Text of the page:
Time is a precious commodity for us all, but for someone awaiting an organ transplant, which could improve their quality of life or indeed save their life, it’s critical that every second of every day must be made to count for both them and their family.
For me, time is something I have taken for granted. I’ve never really thought about it very much until prompted by Paul’s poem. I work to deadlines, hour by hour, my day regimented, planned out, start here, finish there. Time is just a marker, start time, tea time, lunch time, home time. No time for me to stop and smell the roses. For those who’s time is critical or limited, I can imagine a very different attitude to such a precious thing.
Since embarking on this whole process I’ve spoken to some wonderful people, Linda Mc Cready (my hero) who i managed to meet once, and Sean Mullan, who I haven’t managed to meet but did manage to arrange a 10 minute phone call with that stretched to an hour. Both have donated a kidney, and inspired me to keep moving forward. To my friend Gregory who received a heart transplant, and who has, along with his two children helped me promote Organ Donation. I’ve also heard people on dialysis being interviewed. They need no lessons on appreciating time.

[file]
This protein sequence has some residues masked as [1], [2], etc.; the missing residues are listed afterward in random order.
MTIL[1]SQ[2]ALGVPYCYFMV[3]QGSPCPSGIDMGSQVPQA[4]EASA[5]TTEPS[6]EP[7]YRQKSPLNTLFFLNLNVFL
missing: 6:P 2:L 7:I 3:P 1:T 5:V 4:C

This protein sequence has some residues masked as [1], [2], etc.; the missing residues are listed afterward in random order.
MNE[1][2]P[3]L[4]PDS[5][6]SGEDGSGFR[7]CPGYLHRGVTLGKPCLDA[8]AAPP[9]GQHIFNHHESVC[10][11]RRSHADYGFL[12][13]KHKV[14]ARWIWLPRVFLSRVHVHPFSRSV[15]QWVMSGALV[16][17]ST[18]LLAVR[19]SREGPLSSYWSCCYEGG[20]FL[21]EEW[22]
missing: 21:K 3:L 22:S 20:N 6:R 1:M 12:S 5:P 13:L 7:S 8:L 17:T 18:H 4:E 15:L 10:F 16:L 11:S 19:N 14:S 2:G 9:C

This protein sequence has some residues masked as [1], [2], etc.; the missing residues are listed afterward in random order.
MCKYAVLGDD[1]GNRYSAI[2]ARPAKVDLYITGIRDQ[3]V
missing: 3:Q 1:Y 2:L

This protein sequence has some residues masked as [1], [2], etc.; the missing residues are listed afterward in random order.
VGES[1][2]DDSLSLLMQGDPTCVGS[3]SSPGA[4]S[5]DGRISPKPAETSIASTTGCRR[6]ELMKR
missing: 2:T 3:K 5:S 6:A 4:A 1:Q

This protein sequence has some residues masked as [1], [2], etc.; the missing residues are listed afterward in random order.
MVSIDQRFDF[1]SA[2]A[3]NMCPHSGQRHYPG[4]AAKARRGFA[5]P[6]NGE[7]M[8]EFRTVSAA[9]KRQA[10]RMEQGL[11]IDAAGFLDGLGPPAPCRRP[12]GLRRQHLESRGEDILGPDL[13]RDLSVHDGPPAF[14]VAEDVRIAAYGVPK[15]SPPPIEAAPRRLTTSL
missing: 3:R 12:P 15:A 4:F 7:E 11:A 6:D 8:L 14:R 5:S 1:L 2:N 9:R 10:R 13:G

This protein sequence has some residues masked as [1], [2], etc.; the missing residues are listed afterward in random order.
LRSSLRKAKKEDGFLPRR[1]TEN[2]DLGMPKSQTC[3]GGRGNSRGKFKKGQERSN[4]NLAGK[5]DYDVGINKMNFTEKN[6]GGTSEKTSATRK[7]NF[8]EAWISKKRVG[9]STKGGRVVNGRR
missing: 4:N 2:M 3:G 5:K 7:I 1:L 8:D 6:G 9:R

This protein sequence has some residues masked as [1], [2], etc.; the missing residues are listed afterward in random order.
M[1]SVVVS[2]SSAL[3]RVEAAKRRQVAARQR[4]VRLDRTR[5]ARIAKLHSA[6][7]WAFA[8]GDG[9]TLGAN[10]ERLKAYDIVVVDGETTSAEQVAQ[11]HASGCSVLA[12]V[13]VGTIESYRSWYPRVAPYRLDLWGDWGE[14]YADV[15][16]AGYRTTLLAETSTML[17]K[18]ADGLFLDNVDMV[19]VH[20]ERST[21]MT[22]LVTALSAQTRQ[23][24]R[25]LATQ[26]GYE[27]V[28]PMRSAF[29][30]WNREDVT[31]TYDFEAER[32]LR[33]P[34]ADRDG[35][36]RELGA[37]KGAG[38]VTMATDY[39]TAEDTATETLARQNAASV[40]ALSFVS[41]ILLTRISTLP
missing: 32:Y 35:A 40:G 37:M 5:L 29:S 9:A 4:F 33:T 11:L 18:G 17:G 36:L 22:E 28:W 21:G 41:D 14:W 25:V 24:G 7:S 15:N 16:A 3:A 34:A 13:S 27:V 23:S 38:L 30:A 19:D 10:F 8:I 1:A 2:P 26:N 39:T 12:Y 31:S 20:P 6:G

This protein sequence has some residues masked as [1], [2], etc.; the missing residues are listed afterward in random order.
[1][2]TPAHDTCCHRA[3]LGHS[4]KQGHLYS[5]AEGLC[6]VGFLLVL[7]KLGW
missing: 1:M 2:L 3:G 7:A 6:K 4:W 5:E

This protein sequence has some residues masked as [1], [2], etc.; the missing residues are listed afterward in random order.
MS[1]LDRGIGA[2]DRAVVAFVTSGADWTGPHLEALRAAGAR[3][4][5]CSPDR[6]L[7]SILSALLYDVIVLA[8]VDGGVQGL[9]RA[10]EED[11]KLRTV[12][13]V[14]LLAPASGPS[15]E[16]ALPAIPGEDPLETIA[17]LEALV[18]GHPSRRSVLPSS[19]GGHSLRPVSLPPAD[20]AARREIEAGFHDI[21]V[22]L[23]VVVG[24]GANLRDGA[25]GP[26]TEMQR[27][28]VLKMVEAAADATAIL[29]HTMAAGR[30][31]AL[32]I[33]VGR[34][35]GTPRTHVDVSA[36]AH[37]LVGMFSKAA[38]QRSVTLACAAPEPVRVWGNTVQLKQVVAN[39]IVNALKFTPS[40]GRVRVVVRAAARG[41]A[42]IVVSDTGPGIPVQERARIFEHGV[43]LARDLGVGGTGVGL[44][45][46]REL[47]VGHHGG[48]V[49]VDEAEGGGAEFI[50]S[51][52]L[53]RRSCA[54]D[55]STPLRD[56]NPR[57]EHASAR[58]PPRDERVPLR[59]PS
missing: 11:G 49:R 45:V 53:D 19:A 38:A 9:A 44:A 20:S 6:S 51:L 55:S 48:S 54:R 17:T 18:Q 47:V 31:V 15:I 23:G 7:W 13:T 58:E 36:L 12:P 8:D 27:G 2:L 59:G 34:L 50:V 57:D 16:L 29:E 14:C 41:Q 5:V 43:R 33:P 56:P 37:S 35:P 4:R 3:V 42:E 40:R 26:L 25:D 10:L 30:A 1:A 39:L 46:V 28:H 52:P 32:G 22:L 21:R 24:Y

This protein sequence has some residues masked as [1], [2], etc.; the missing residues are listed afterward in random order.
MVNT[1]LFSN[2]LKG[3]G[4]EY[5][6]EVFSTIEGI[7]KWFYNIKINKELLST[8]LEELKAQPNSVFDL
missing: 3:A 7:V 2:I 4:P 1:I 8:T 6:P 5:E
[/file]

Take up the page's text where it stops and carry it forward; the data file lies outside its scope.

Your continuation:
That’s a lesson I’ve learned. Forget about perception and self deception in terms of time. Just take the time to smell the roses.
Time passes slowly.
Time passes speedily.
Time stands still: such is our perception.
A clock ticks its Newtonian measure mathematically,
Yet, sun and shadow mark their marriage subliminally,
Seasons blend and blur nature’s rhythm imperceptibly.
Einstein’s ‘t’ is never constant, speaking relatively,
And the human mind imprints life’s memory instantly,
Whilst the chromosomal imperative divides continually.
Time passes slowly
Time passes speedily
Time stands still: such is self-deception.
reproduced by kind permission of Paul Carlin, from his collection “On Writing A Poem”